VengSystem have set up minimum specifications, which suppliers of heat lamps have to comply.


Other heat systems.

Alternative heat systems to the heat bulb emerge regularly, which promise longer life time than three years. They seem attractive because the cost of replacing bulbs with present wages is not low. Time has shown that the shelf life has been disappointing, and if they stay functional the piglets show sign of missing heat. This happens after one to three years, where you notice is with the smallest piglets.

Med jævne mellemrum kommer der alternativer til varmepæren, som ser ud til at have en levetid over 3 år. De er fristende, da det med dagens lønninger ikke er gratis at skifte en pære. Tiden har desværre vist, at holdbarheden er skuffende, og hvis de har kunnet holde, så begynder smågrisene efterhånden at fryse. Der går nogle år, inden man bemærker det hos de mindste grise. 

The explanation is very simple. Radiant heat behaves exactly as light. It is imperative that the heater stays bright and polished, similar to a clean mirror. When this fails up to 50 % of the heat is not radiated anymore (generates hot air inside the creep area, which rises and generates draught), and further heat is radiated in all directions, where some also hits the sow. 

Compare with the head light of a car. A new car has excellent light because all light from the bulb is concentrated and sent forward. As the car gets older, the reflector gets less shiny and less light goes forward. When you replace a bulb in your car you are told not to touch the glass with your fingers, because the fat from your fingers will evaporate and deposit at the reflector, so the light gets weaker.

The alternative heat systems have an open reflector in stainless steel or chrome plated steel. The reflector is exposed to washing water monthly and the aggressive air all the time. It can get chalk, when the creep area is whitewashed, and when the washing water dries up, limescale and ochre deposit. It loses fast its shiny surface and the heat disappears.

Honestly, if you suspend a head light without glass in your pig house a couple of year and then replace it in your car, how much light do you think you will have forward?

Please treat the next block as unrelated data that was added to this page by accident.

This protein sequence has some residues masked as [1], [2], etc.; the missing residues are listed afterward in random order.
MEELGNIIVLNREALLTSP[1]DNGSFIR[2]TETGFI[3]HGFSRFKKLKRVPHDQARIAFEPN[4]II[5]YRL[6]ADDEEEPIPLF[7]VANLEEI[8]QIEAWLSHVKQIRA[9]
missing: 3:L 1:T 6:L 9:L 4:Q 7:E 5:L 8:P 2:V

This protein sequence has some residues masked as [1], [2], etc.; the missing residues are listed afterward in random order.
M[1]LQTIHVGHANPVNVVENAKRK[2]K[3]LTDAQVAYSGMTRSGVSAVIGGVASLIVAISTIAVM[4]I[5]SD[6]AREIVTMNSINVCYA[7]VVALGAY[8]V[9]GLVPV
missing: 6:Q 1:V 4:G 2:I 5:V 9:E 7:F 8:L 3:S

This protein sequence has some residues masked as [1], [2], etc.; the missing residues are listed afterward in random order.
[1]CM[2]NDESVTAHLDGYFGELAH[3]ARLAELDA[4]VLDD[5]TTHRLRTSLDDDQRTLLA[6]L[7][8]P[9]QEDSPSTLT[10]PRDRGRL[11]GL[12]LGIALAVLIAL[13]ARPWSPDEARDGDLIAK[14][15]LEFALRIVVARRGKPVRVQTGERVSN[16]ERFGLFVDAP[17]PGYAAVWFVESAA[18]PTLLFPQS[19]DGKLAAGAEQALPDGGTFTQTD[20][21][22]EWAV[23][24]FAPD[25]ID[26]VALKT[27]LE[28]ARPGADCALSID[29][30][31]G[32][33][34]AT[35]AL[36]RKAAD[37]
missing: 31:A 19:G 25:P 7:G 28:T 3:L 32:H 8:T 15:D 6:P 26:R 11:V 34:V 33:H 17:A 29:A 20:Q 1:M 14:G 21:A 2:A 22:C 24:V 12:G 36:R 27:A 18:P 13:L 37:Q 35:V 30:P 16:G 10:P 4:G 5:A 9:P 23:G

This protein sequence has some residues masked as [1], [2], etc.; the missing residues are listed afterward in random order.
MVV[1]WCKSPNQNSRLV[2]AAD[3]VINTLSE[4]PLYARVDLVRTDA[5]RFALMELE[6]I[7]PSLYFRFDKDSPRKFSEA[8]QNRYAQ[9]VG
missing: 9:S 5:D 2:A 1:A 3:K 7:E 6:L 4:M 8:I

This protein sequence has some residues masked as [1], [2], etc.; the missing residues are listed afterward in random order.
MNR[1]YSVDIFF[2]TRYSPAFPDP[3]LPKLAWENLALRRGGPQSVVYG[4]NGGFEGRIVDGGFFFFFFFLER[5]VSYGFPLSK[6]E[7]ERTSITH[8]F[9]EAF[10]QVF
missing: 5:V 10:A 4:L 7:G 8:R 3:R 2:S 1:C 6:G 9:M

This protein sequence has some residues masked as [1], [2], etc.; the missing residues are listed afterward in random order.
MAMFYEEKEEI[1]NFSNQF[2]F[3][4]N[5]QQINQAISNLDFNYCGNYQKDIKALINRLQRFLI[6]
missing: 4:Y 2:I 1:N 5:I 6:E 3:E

Heat distribution at floor level

It does matter whether a heat system of say 150 Watt goes to a quarter of a square meter or to one square meter. The piglets will sense much less heat, if it goes to one square meter.

The alternative heat systems diffuse the heat much more than the heat bulb. An argument is that they heat the whole creep area. But is this really what we want? The demand for heat is maximum just after farrowing, where they occupy only a fraction of the creep area. And when they occupy the complete creep area, they no longer demand any heat.

We have tried to determine the space required by 15 newborn piglets. They take 0.5 times 0.5 meter or a quarter of a square meter. The optimized heat system must radiate the heat to around one third of a normal size creep area, not all over the area.

We have developed a method to test the efficiency of a heat system in order to heat new born piglets. None of the alternative heat systems could nowhere near enough heat the piglets compared to the heating bulb. Also tests show that some bulbs radiate heat too concentrated. .

The heat bulb is the red curve, the alternative is the blue. The energy consumption is almost identical, but the heat bulb heats the space with the small piglets three times better. With this high efficiency you have the basis for big energy savings using the intelligent heat lamp. And you have sufficient heat dealing with very small piglets or lack of milk.